A Chink in the Armor

achilles heel

A Chink in the Armor
Weekly Market Commentary 5-13-13
Tim Phillips, CEO—Phillips & Company

Amidst all the euphoria of a record stock market and plethora of earnings reports, it's easy to lose sight of how weak and cautious the consumer really is. We have written in the past about the lack of wage growth in middle income families.

What's new this week is that we are seeing signs of the consumer beginning to perhaps pull in the reins on spending. Consumer credit increased by only $8 billion in the month of March, compared to an $18.6 billion increase in the prior month.[1]

consumer credit outstanding

Image source: “United States: Consumer Credit”, Moody’s

Moody’s reported that consumers reduced the use of revolving credit (credit cards) by $1.7 billion.[2] Credit cards, as we all know, have much higher interest rates than other sources of financing.

Revolving vs. non-revolving credit

What's particularly astonishing is that 97% of the total increase in consumer credit over the last 12 months has come from non-revolving items. Much of this is being spent on automobiles and student loans.[3] You can see from the chart below by Quartz, student loan growth looks very similar to the recent run up in the stock market.

student loans vs auto and credit cards

From the perspective of someone who sits on the board of a major US university, the trickle-down effect of money spent on a college education has a significant lag effect on our economy. There is no question in the long-run a college degree leads to higher earnings and higher spending (while that notion is certainly debatable in our current economy).

Unfortunately for our current economy, the money consumers are borrowing at low interest rates is being locked into the educational establishment, and that is a very narrow aspect of our economy. Spending on higher education was only about half of one percent of GDP in 2010.[4]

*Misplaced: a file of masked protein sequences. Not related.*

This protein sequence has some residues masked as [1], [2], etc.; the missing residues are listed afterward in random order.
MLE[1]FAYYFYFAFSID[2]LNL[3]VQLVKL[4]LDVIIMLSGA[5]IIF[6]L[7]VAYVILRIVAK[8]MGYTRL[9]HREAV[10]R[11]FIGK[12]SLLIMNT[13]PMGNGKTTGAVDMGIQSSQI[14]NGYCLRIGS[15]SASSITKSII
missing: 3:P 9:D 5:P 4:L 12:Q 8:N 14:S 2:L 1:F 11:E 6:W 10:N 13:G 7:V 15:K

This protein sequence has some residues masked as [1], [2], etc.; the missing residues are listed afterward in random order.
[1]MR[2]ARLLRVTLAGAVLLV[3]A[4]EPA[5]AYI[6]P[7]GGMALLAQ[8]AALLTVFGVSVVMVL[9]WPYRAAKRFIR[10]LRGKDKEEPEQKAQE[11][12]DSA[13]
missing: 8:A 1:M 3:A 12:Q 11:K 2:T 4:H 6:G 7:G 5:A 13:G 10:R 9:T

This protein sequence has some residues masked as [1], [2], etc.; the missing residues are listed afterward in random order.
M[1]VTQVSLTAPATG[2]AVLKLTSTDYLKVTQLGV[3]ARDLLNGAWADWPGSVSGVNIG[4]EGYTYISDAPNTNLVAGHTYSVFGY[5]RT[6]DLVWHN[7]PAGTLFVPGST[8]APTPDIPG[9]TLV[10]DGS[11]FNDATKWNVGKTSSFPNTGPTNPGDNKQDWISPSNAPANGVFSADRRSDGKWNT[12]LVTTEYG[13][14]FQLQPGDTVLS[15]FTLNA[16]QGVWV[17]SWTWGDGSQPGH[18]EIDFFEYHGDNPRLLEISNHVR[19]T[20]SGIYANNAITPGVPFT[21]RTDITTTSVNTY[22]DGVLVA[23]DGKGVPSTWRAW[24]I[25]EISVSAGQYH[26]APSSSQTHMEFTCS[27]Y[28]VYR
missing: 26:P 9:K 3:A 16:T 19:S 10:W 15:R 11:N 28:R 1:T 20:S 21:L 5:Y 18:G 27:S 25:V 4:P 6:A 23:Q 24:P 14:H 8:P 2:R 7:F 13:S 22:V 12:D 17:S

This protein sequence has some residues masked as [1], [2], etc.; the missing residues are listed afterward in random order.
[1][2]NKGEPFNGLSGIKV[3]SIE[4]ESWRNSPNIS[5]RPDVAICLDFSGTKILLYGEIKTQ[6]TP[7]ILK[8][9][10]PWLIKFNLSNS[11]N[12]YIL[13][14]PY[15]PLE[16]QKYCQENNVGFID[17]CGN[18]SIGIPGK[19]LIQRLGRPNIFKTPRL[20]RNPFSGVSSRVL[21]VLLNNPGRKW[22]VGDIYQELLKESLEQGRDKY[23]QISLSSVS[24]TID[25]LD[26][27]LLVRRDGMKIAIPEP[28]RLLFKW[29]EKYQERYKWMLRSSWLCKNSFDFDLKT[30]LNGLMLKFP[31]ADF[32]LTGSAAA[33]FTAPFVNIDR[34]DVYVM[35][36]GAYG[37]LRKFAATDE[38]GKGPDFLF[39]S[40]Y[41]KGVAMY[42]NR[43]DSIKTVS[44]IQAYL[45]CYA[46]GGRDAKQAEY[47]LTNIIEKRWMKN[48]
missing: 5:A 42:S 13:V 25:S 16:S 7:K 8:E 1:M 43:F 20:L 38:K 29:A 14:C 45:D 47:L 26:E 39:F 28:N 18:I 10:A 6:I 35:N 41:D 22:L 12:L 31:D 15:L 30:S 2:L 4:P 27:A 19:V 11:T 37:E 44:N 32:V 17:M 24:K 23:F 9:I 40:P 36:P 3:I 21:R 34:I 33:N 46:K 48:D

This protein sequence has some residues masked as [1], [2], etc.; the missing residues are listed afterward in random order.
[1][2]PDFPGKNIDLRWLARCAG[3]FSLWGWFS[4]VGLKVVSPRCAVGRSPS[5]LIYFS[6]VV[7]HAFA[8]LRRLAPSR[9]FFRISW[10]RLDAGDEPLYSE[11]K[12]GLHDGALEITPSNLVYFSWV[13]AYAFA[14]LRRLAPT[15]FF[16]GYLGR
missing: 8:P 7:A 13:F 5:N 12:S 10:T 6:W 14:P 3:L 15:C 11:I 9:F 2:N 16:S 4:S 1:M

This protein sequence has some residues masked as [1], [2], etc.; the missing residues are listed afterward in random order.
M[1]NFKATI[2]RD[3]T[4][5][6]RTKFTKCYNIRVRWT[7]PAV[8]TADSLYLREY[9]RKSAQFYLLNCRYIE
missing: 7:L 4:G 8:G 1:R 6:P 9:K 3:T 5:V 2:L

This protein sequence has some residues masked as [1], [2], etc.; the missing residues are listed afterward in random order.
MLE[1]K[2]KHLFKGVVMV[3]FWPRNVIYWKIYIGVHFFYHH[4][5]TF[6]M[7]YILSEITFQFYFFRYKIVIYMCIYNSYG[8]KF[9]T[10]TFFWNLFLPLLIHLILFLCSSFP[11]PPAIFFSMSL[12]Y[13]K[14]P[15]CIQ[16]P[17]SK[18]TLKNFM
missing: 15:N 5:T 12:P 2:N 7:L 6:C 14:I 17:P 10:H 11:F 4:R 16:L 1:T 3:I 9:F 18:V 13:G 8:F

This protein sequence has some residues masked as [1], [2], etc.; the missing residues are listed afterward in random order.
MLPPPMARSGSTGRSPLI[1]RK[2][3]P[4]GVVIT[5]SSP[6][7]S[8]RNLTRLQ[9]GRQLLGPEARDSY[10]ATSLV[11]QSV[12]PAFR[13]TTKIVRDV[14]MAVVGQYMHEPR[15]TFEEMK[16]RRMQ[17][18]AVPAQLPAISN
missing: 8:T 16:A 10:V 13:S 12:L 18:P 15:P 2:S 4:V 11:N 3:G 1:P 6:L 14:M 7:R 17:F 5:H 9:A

percent higher education spending of GDP

When consumers spend on things like cars, the flow of capital into our economy is much quicker and much more impactful. A study by the Center for Automotive Research showed that automobiles represent about 3-3.5% of overall GDP.[5]

Consumers are less likely to tap into sources of credit with high interest rates because of increases in taxes and no growth in wages. They are, however, willing to load up on low interest rate financing activities—especially on education. While the long-term benefits will be tremendous, the short term payoffs are limited.

With limited immediate benefits from educational spending on our overall economy, revolving credit becomes even more important. Clearly, the data suggests there is a chink in the consumer’s armor.

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Tim Phillips, CEO – Phillips & Company
Alex Cook, Investment Analyst – Phillips & Company


[1] Source: “United States: Consumer Credit”, May 7, 2013 update, Moody’s

[2] Ibid.

[3] Ibid.

[4] Source: “Share of budget for higher ed shrinks”, October 2011, Minnesota’s Private Colleges

[5] “Contribution of the Automotive Industry to the Economies of all Fifty State and the United States”, Center for Automotive Research